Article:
Parametric solutions: Index-based solutions covering a predefined event with a predetermined payout mechanism that comes into play when the predefined event parameters are met or exceeded.
Catastrophe bonds: Commonly referred to as “cat bonds,” these derivative debt investment vehicles are designed to cover a specifically identified catastrophic loss event or a magnitude of loss associated with an event.
Dual trigger cover: These types of policies kick in when two types of predefined events take place.
Cost and Understanding Obstacles
In looking at obstacles to the use of alternative risk transfer solutions, we again found an opening for risk professionals to educate others in their organization. Nearly half of C-suite respondents said they don’t understand how the products work, compared to just 18% of risk professionals who said so.
At the same time, explaining alternative risk transfer solutions to others was the top obstacle cited by risk professionals.
Some focus group participants said they need more information to both understand and explain alternative risk transfer solutions. Having that would help others within the organization to “get more comfortable” with the concept, said the risk executive at a telecommunications company.
For risk departments, modeling and otherwise researching available risk finance solutions can complement concurrent investigations of existing and emerging risks.
For brokers and other risk advisors, this is an opportunity to not only educate risk executives about alternative risk transfer solutions and their benefits, but also to highlight the value of data and modeling tools.
Cost Remains a Hurdle
Cost was the main obstacle noted by excellence respondents. In understanding costs between alternative risk transfer and traditional solutions, it should be noted that the two offer different benefits. Alternative solutions are rarely, if ever, simply a replacement for traditional insurance.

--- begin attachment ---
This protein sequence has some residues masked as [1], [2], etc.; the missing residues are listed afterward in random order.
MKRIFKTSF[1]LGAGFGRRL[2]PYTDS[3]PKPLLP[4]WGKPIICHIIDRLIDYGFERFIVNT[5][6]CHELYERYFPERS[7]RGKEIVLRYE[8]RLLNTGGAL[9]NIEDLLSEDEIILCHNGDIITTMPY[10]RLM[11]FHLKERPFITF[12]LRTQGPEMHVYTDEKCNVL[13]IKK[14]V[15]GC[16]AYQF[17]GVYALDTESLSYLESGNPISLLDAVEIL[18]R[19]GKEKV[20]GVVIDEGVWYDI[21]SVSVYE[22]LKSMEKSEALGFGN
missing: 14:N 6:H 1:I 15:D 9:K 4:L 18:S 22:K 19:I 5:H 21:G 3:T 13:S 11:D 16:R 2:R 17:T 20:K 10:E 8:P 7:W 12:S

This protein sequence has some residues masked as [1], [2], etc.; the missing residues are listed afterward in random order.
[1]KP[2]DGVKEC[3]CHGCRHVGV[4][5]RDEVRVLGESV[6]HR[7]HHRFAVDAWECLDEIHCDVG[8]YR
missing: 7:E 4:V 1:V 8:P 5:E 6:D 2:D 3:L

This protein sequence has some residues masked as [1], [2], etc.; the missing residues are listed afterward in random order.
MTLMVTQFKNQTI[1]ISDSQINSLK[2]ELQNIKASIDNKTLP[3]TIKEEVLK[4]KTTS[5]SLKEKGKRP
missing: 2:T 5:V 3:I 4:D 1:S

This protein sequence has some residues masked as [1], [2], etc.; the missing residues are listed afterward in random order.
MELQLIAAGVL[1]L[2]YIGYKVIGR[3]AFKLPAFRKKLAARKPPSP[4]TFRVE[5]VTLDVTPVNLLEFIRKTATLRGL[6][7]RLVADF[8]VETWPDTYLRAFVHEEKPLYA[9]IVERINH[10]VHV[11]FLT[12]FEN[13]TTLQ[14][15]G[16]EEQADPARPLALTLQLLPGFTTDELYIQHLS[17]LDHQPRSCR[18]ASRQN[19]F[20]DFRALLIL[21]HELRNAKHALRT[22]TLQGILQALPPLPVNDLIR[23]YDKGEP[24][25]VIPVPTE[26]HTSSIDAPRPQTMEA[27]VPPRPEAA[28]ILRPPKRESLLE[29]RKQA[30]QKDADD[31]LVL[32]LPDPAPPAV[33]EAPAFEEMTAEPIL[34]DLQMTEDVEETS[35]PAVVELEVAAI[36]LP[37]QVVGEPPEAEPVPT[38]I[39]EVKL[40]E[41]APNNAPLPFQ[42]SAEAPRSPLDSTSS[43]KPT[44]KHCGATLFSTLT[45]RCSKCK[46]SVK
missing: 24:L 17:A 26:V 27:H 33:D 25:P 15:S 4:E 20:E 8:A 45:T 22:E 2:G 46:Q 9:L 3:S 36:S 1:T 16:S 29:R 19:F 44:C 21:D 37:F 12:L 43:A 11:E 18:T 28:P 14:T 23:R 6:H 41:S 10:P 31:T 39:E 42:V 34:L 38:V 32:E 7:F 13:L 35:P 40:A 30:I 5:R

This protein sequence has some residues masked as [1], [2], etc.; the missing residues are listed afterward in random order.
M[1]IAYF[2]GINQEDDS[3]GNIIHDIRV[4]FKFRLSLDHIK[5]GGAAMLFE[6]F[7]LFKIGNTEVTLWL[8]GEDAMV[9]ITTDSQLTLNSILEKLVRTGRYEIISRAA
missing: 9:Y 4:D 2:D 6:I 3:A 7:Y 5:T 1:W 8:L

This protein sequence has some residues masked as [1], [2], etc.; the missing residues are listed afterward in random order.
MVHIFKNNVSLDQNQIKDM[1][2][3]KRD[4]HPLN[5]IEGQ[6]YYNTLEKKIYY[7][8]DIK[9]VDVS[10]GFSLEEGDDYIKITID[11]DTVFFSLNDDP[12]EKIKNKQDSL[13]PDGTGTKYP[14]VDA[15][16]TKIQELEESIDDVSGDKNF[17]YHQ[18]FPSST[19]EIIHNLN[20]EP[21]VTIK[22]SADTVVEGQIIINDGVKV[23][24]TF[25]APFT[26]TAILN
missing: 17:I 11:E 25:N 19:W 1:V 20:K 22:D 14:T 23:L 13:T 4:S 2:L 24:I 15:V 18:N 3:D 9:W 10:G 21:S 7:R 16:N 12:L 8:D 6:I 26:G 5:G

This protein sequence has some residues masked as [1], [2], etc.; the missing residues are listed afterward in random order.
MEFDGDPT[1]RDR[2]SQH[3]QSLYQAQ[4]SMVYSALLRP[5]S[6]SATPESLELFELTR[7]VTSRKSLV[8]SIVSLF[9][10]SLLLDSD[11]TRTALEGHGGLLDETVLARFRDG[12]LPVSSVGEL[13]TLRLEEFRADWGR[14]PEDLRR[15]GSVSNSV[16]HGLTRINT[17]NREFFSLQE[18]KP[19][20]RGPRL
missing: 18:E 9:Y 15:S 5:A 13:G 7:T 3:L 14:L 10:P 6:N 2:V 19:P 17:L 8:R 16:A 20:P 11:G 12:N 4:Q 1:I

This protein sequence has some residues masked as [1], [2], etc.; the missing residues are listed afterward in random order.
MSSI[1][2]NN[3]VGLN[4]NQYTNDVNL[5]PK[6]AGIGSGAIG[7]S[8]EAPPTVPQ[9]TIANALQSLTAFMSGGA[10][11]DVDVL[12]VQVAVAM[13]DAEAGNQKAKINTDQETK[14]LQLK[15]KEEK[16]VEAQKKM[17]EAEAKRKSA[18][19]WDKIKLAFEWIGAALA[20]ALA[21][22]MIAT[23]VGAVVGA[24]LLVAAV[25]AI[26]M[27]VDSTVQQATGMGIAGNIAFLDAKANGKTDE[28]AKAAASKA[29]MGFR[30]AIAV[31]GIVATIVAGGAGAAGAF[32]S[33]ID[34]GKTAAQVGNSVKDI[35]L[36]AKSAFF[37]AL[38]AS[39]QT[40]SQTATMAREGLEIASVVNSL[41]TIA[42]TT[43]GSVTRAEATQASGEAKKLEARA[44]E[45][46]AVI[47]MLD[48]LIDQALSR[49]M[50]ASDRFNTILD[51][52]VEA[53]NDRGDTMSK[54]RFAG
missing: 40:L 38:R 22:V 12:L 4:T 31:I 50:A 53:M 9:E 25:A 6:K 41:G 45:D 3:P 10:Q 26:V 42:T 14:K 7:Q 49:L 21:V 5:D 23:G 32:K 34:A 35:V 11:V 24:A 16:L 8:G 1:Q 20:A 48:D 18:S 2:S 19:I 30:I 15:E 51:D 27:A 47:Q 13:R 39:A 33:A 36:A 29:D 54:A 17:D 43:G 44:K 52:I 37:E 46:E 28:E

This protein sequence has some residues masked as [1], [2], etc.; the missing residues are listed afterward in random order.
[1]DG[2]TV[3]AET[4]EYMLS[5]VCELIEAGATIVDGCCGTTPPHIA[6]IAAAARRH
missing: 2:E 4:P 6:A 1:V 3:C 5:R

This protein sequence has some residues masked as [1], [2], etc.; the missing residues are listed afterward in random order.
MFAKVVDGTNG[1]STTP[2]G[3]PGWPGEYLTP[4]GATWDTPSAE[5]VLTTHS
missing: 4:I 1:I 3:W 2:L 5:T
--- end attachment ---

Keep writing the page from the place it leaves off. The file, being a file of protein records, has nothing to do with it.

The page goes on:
Rather, they are used in targeted areas to address risks that may not be effectively covered through conventional means and to provide additional balance sheet protection that goes beyond that afforded by traditional insurance markets.
Comparing the financial costs between alternative risk transfer products and traditional ones fails to recognize the full value of alternative risk transfer solutions. While the cost of the product is important, decisions to use alternative risk transfer solutions are often driven by the protection afforded to the organization.
In Alternative Risk, Size Matters
Focus group participants agreed that company size plays a strong role in decisions around the suitability of alternative risk transfer solutions. “Smaller companies don’t have the ability to take on significant risk,” said the risk manager at a multinational networking products developer. “I don’t see smaller organizations stepping outside the box.”
It was somewhat surprising that nearly a quarter of the largest companies said they are simply not interested in alternative risk transfer solutions given that they are typically in a strong position to benefit. Larger companies are more likely to use alternative risk transfer solutions as they have stronger balance sheets and a greater ability to retain risk.
There is also a growing interest among them to hedge their risks by using large aggregate excess programs that provide more material limits above very large retentions.
Still, 41% of smaller organizations say they want more information about alternative risk transfer solutions. As alternative markets evolve, it’s possible their products will become more relevant to smaller companies.